In order to not burn out on my go-to recipes, I’ve been exploring flavors I’d previously only entrusted to trained professionals by taking nightly trips around the world of multicultural food blogs. Collecting pointers from other cooks, especially those who grew up inhaling symphonies of garlic, ginger, hot chilies, and other magical seasonings wafting from their childhood kitchens is a great failsafe against squandering expensive aromatics. You just know a recipe is gonna be good if the author cites it as a hand-me-down from their grandma. Especially if said grandma is described as being able to produce eye-wateringly delicious dishes from memory, equipped with two sleeves-full of tricks and a kind of gastronomical finesse otherwise witnessed only in silver screen mice. So keep an eye out for bloggers who borrow recipes from family: if it’s still circulating after all those generations, it’s probably pretty tasty. 

When I try my hand at a new dish, I personally find it less intimidating to go out on a limb that stems from the tree of tried-and-tested ingredient knowledge. With that in mind, when I suddenly craved something spicy and smoky for dinner last week, I knew exactly where to start exploring. Armed with a pineapple and some courage, I queued up a mouthwatering taco tutorial for inspiration, and reached into my pantry for the versatile, indomitable, extremely shelf-stable staple known as canned chipotles in adobo.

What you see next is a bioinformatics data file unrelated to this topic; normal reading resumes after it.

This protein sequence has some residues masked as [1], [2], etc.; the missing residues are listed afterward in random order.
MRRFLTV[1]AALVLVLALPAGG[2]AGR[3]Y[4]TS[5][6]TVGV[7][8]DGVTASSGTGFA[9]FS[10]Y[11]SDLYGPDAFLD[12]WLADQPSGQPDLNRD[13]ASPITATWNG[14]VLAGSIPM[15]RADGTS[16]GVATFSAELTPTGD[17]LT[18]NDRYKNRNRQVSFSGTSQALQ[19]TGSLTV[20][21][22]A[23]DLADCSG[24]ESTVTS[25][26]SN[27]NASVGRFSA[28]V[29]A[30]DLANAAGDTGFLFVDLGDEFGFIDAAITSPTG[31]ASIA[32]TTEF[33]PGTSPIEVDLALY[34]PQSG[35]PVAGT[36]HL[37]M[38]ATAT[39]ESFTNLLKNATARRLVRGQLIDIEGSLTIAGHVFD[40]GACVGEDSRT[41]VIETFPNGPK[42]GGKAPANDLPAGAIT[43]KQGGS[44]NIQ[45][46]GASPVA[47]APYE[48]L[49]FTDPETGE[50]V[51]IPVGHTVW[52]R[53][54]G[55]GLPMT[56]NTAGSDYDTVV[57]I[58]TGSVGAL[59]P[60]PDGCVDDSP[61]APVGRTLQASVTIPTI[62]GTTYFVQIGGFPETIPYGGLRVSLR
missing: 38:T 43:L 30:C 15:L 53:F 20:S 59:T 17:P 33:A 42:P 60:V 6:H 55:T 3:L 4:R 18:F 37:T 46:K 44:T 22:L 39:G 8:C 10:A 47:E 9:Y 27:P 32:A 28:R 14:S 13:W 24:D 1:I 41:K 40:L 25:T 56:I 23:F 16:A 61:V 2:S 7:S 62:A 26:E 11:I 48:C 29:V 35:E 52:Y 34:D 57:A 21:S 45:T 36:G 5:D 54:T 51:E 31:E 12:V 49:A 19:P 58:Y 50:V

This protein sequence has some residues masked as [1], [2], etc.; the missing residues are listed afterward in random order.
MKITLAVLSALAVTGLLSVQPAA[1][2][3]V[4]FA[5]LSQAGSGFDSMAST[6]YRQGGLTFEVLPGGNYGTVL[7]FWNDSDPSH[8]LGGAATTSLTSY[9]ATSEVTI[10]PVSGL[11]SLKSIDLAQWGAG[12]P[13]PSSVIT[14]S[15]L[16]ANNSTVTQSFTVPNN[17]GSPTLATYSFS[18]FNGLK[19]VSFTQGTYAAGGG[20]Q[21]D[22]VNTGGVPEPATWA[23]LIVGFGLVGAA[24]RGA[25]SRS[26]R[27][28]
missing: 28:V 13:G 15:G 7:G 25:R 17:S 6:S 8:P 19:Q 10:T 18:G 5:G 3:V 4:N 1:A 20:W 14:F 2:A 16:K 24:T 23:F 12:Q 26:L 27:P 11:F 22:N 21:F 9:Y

Chipotles in adobo are jalapeno peppers that have been smoked, dried, rehydrated in a piquant tomato sauce, and stuffed into adorably tiny cans. Sliced or pureed, they can be used in a variety of savory recipes that need just a little more kick, like chili or omelettes. Here, they lay the flavor foundation for tacos al pastor, a term which means “shepherd style,” and in culinary use dates back to around 1930. Tacos al pastor originated in Mexico and drew influence from the traditional shawarma technique brought there by 20th-century Lebanese immigrants

Traditional tacos al pastor feature pork roasted on a vertical spit, marinated in a tangy blend of chili peppers, fresh pineapple, and spices, and then shaved onto a tortilla and topped with raw onions and cilantro. In this recipe, I substituted jackfruit for meat, which works perfectly thanks to its stringy, pulled-pork texture and tendency to adopt whatever flavor you throw at it. For this vegan rendition, it’s best to use canned jackfruit, which spares you the square footage investment into either a vertical meat spit or a fresh jackfruit. Seriously, have you seen those things? They’re monstrous.

You can use whatever protein you prefer–this marinade pairs well with pretty much everything, whether you’re in the mood for pork, shrimp, chicken, or tofu. Other great toppings that complement the smoky, fruity, and subtle spiciness of al pastor include additional chopped pineapple, a sprinkle of soft cheese like queso fresco, and julienned purple cabbage. You could also try using the pico de gallo from our recipe for avocado melt sandwiches. And if you can find them, use mitad y mitad tortillas, which feature the best of both worlds: wheat flour makes them sturdy enough to hold saucy fillings, and masa gives them a sweet corn flavor.